What do users want?
When workers first set up camp in living rooms, home offices, and spare bedrooms, companies that didn’t already have an established video conferencing platform figured the list of necessary features was relatively small: Would it be easy to use, effective, and could employees speak to their whole team on one call?
Integrating soon: AR and AI?
By now, most companies have a well-established strategy in place, meaning they can demand more innovative features to help make the remote work experience better.
Wayne Kurtzman, research director for social and collaboration at IDC, argued that expectations will be driven by users' experiences on other platforms and applications.
“For example, visualisations of data using AR could be very important in a business context,” he said. “Or [you could] have an hour-long meeting automatically cut down for each user to five minutes and, in case they couldn't make it, to at-mention them. That level of AI also proves very valuable.”
The ability to automatically search relevant documents during a meeting could become very powerful, he said, building on efforts to find ways to work faster and smarter. Kurtzman predicted that over the next few years, emerging technologies will increasingly find a home on video conferencing platforms.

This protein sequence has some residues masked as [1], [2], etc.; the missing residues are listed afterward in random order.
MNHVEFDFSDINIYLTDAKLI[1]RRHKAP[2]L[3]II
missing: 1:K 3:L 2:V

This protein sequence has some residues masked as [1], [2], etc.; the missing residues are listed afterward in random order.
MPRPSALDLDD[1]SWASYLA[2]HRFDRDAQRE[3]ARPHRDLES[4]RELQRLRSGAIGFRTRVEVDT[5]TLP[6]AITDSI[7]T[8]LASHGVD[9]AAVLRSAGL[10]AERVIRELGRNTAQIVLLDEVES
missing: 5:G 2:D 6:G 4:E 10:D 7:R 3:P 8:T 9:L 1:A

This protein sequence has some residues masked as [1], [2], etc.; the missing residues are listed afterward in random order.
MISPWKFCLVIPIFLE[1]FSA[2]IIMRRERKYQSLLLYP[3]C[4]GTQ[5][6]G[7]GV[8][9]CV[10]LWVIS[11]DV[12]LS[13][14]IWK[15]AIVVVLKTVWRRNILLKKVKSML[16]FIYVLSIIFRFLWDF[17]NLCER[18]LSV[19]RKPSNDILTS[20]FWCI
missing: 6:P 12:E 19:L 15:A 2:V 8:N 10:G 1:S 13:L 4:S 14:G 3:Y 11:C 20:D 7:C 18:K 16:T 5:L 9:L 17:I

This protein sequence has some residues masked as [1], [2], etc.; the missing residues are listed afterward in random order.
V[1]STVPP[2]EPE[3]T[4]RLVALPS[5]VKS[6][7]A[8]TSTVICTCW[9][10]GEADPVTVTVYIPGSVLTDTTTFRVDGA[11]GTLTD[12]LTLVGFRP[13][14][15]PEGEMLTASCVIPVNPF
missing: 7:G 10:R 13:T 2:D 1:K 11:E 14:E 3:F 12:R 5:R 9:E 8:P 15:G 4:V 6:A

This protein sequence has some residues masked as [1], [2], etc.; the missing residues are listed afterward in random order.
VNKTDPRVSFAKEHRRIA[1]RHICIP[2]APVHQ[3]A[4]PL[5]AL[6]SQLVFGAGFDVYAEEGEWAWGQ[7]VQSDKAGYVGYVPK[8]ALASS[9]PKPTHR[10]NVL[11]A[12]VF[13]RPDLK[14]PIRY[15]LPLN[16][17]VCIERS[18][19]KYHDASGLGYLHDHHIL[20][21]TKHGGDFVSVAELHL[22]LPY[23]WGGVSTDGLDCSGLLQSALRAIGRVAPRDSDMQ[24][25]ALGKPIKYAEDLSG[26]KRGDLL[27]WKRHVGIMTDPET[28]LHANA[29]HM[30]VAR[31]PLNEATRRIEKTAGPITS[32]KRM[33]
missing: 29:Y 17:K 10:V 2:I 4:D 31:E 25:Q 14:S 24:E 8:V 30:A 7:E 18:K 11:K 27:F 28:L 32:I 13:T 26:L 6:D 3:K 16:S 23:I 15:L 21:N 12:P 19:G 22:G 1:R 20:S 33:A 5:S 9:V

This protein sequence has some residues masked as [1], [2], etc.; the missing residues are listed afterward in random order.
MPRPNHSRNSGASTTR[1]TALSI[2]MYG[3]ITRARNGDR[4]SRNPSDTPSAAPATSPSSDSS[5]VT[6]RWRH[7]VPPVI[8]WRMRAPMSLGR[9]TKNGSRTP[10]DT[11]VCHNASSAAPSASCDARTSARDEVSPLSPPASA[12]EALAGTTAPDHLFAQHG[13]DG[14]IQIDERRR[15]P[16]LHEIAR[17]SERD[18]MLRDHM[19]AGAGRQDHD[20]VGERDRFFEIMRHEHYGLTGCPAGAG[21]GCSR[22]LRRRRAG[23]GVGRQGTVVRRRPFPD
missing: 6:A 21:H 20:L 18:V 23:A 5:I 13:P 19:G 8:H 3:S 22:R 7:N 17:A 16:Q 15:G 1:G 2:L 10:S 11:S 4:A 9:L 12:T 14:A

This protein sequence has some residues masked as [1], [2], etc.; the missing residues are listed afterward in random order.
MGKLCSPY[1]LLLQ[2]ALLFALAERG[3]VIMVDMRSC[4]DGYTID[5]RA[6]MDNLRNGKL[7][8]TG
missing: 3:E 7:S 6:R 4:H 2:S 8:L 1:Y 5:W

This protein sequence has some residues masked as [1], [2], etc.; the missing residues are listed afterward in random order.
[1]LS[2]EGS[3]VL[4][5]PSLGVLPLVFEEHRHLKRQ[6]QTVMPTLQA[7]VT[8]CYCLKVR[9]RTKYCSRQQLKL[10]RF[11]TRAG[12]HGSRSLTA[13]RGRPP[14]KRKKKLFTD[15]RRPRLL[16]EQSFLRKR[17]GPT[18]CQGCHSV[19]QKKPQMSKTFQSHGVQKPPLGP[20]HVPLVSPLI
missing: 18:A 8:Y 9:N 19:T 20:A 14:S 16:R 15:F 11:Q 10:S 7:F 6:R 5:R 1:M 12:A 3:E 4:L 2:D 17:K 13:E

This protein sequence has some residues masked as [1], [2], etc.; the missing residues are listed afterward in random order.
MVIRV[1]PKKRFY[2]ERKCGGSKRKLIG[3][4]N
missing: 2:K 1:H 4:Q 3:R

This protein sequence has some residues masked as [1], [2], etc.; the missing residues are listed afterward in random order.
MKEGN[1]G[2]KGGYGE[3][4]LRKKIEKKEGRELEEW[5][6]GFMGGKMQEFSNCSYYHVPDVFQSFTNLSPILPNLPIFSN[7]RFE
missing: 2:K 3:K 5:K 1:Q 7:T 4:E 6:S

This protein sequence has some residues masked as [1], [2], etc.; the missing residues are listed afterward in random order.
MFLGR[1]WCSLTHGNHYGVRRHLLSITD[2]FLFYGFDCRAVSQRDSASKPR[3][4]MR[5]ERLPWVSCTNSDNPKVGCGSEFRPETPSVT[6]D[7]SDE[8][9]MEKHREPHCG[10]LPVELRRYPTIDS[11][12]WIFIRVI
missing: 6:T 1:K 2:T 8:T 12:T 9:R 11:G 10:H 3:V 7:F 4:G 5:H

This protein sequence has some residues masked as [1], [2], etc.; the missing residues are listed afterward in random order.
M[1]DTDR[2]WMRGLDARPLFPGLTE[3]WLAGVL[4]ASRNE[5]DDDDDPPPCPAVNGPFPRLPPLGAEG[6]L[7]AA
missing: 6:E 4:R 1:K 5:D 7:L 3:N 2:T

“It’s not just augmented reality, but intelligent tools to find documents, the ability to identify people mentioned at the meetings or to automatically schedule to-do items — [all are] things that I would expect to see in 2021, from at least some vendors,” he said.
Raul Castanon, senior analyst in workforce productivity and collaboration at 451 Research S&P Global Market intelligence, agreed, noting that basic AI features have already been popping up on many of the big video conferencing players.
“I think they will become standard, because there's a lot of value in them," Castanon said. "Specifically, the real-time transcription and also meeting highlights and meeting summaries. Those are, I think, going to become standard features across all platforms.”